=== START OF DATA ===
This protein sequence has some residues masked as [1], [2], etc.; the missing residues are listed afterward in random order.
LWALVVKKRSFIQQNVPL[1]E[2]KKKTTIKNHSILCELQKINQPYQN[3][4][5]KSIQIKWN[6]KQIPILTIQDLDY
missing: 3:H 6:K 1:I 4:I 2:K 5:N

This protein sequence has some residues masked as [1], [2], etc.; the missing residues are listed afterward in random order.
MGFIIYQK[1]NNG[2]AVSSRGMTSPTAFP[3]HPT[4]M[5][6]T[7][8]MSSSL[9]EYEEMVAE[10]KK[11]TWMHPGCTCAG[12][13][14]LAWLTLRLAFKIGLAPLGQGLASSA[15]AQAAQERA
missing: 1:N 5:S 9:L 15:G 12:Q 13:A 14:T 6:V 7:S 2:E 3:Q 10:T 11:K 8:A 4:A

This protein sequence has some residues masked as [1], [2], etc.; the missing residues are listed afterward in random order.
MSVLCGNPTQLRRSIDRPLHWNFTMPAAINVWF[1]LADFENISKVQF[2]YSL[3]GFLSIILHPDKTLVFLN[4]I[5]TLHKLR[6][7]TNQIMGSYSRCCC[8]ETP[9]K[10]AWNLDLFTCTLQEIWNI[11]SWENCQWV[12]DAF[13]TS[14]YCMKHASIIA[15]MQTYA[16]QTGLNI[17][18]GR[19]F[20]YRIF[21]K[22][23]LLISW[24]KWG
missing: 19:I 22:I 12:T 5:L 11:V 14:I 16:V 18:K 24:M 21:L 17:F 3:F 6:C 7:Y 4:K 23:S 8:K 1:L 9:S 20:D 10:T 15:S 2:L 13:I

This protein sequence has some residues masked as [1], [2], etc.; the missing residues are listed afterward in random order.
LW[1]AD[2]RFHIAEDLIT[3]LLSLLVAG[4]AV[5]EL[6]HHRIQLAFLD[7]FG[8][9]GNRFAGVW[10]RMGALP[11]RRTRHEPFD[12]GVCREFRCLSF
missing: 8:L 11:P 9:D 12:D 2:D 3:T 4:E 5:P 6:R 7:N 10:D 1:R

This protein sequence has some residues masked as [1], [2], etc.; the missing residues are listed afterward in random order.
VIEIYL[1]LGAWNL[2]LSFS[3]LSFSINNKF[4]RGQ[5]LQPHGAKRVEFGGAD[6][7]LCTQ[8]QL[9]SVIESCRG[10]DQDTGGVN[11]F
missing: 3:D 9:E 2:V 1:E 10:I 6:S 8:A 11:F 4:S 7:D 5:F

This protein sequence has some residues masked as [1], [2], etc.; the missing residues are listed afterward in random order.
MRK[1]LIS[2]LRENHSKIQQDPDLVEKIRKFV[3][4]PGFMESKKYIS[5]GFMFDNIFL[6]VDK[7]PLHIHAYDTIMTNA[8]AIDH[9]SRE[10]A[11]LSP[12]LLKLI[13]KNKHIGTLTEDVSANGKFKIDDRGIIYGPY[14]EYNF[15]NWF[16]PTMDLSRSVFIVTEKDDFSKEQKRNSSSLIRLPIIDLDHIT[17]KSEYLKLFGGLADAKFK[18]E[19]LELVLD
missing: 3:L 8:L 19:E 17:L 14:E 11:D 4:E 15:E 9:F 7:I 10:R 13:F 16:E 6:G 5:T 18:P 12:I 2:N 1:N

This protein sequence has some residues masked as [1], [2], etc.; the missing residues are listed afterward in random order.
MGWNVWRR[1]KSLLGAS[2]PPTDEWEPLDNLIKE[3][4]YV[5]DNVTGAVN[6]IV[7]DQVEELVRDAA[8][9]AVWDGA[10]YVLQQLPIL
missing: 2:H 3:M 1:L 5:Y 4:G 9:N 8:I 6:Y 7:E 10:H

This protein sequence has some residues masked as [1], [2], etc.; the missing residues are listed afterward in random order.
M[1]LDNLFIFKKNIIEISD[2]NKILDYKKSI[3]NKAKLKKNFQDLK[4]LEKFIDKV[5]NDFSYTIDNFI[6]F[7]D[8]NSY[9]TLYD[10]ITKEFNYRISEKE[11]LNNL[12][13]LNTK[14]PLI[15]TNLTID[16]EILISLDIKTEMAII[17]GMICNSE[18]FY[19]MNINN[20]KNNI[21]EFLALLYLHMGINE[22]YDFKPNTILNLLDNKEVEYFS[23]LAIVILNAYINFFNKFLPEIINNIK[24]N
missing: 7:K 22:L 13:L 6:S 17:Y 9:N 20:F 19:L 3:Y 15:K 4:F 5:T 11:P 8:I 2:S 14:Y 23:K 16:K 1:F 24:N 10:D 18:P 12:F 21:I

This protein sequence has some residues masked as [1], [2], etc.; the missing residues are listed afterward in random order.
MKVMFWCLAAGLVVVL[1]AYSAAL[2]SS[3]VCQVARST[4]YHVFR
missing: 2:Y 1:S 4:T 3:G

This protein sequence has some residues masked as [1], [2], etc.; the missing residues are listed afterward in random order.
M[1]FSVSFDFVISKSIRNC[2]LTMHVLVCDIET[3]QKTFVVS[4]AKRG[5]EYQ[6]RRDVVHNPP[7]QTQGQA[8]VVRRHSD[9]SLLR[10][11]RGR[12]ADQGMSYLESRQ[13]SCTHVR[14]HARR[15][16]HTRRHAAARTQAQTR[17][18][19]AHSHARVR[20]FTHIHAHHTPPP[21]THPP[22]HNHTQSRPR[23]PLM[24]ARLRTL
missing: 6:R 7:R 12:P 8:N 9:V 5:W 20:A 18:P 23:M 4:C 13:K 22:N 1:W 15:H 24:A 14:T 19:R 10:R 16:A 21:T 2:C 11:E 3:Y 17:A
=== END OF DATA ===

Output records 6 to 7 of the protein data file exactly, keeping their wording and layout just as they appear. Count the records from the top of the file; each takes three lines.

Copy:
This protein sequence has some residues masked as [1], [2], etc.; the missing residues are listed afterward in random order.
MRK[1]LIS[2]LRENHSKIQQDPDLVEKIRKFV[3][4]PGFMESKKYIS[5]GFMFDNIFL[6]VDK[7]PLHIHAYDTIMTNA[8]AIDH[9]SRE[10]A[11]LSP[12]LLKLI[13]KNKHIGTLTEDVSANGKFKIDDRGIIYGPY[14]EYNF[15]NWF[16]PTMDLSRSVFIVTEKDDFSKEQKRNSSSLIRLPIIDLDHIT[17]KSEYLKLFGGLADAKFK[18]E[19]LELVLD
missing: 3:L 8:L 19:E 17:L 14:E 11:D 4:E 15:E 9:F 7:I 10:R 13:F 16:E 6:G 5:T 18:P 12:I 2:N 1:N

This protein sequence has some residues masked as [1], [2], etc.; the missing residues are listed afterward in random order.
MGWNVWRR[1]KSLLGAS[2]PPTDEWEPLDNLIKE[3][4]YV[5]DNVTGAVN[6]IV[7]DQVEELVRDAA[8][9]AVWDGA[10]YVLQQLPIL
missing: 2:H 3:M 1:L 5:Y 4:G 9:N 8:I 6:Y 7:E 10:H